Wednesday, March 18, 2009

beef sorta-stroganoff

I haven't posted a recipe in a while, and this was a fun one because Rowan helped a lot. With the mushrooms, anyhow.


bit of steak, sliced thinly (this is easier if it's still partially frozen)
2 large portabello mushrooms (or equivalent mass of whatever mushrooms strike your child's fancy at the store. Most mushrooms you see in the grocery store come from the lower mainlaind and therefore count as local if you do the 100-mile radius thing. Or you can get fancy and get the Vancouver Island dried wild-harvested ones, which are tasty but not anything resembling cheap.)
1/2 an onion
about a cup of beef-like stock (mine is made with scraps and often contains things that aren't beef)
balsamic vinegar & olive oil (not local. You can get local, but you need major connections and a huge grocery budget.)
splash of red wine
loads of greenery (I used spinach, but mild chard, kale, beet greens, braising greens or most chinese veg would work. Just use lots, because they all cook down and you want texture. You might want to blanch the kale first if you use it.)
1/2 cup of either sour cream or creme fraiche (which is sour cream, only twice the cost and minus all the guar gum and stabilisers and crap - you can make it yourself for cheap, but only if you plan well and have a day to let it thicken.)

First have your toddler prepare the mushrooms. Little fingers are perfectly suited to peeling and removing the stems. Slice the mushrooms yourself. Put them in a bowl, whisk together the olive oil and vinegar, and coat the mushrooms with this. Toss to make sure every bit is covered, and let sit while you do the other stuff.

Slice the steak while a large sautée pan heats up. Add a bit of fat to the pan (good lard works best, but if you're still brainwashed by industrial agriculture, you'll be using canola oil.) Fry the steak quickly so it gets nice and brown, sprinkling lightly with salt as it cooks. Remove the steak, add some more fat to the pan, reduce the heat to med-low and put the onion (sliced) in. Cook until golden, turn the heat up to medium, and toss the mushrooms with all the marinade in. Cook until mushrooms are soft and the liquid has evaporated. Return steak to the pan, and deglaze with a splash of wine.

Once the wine has cooked off, add the stock. Bring it up to bubbling, then add the greenery. Stir and fold in the greenery until it's nicely cooked.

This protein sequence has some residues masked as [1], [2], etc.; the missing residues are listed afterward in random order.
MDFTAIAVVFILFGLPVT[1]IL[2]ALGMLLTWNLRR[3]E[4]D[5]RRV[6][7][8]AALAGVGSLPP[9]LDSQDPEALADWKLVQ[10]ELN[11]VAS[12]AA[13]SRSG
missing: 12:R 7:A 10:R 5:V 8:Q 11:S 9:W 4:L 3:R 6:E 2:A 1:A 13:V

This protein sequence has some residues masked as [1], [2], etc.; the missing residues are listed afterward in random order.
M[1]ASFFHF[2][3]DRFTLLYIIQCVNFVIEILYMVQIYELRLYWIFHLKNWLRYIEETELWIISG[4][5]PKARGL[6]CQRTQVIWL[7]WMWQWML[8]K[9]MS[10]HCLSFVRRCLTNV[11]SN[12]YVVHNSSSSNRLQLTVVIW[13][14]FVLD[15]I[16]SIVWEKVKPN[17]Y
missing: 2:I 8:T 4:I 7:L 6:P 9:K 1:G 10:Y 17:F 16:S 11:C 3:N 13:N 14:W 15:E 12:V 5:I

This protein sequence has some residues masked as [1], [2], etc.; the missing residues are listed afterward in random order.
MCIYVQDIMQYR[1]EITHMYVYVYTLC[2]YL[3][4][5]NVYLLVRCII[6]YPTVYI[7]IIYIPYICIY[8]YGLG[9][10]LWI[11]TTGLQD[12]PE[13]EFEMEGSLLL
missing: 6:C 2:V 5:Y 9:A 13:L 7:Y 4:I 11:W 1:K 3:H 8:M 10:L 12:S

Add the creme fraiche, whisking to combine smoothly. Taste and season with salt and pepper as necessary. At this point you can turn the heat down and let the excess liquid evaporate to thicken the sauce while you enjoy a relaxing glass of wine and catch up on your e-mail, OR if you have a hungry family circling like sharks, you can mix a little stock with a bit of cornstarch and thicken the sauce quickly.

Serve over broad noodles or mashed potato. Or nothing, it's good as-is.

Friday, March 13, 2009

I almost feel guilty about living here

I know most of the rest of Canada - and much of the US - is still buried under a pile of snow, so I almost feel bad posting this, but I expect I'll get over it.

March has hit and the local hothouses are starting to pump out deliciousness. Compared to 3 or 4 weeks ago when I was gleeful to get carrots, parsnip, kale and the odd rutabaga, today I bought all this:

What you see there is savoy cabbage, lettuce, chard, spinach, carrots, eggs, tomatoes (cherry & slicing) cucumbers, basil, kale, salad greens, green beans, beets, parsnips, kale, eggs and candied hazelnuts. (not in picture: boring packages of meat) This is food for 2 families, so divide it in half and that's about the amount of veggies we eat in a week.

I would be surprised if any of that was picked more than 24 hours ago. It's all beautiful, and what the hothouse stuff lacks in nutrition, it makes up in tender delicate deliciousness.

Oh, and those tomatoes? YUM.

(BTW, the reason I am posting pictures of my groceries is that certain people have complained that there are not enough pictures on my blog. I don't know what's more exciting, reading about groceries or seeing pictures. Either way, readers/viewers are advised to limit the amount of time they spend on this blog so they don't overdose on adrenaline or anything.)

Friday, March 06, 2009

Tomato countdown

Sun Wing opened this week. Sadly, I missed the few cherry tomatoes they had today, but I put an order in for next week so in 6 days and 10 hours I will get to eat tomatoes again (and, of course, exercise some will power and bring some home for Rowan rather than scarfing the lot in the car.) I will be sure to actually TELL her about the tomatoes before I go so as to remove that temptation.

I freely admit that this is not technically seasonal eating. These tomatoes come out of a hothouse. However, they are pesticide-free, and the hothouse is owned and run by a local family, and darn it, I want tomatoes.

In other news, I found Saltspring Island mussels at Pepper's today, and since I am family-less for dinner I am having mussels steamed in beer with lots of carmelized onions and bacon, and a nice spicy salad of Dave's winter greens. Now that's dinner. (And total cost: approx $5, just in case you think I'm sneaking luxury dinners in.)

Thursday, March 05, 2009

and now, a pretty good article written by me

Heh, I totally forgot that I'd written this article for the Beacon when I put up the last post about the MSN article. But it makes for a nice symmetry of post titles. Anyway, go read my article! I actually like it, a month after I wrote it, which is rare.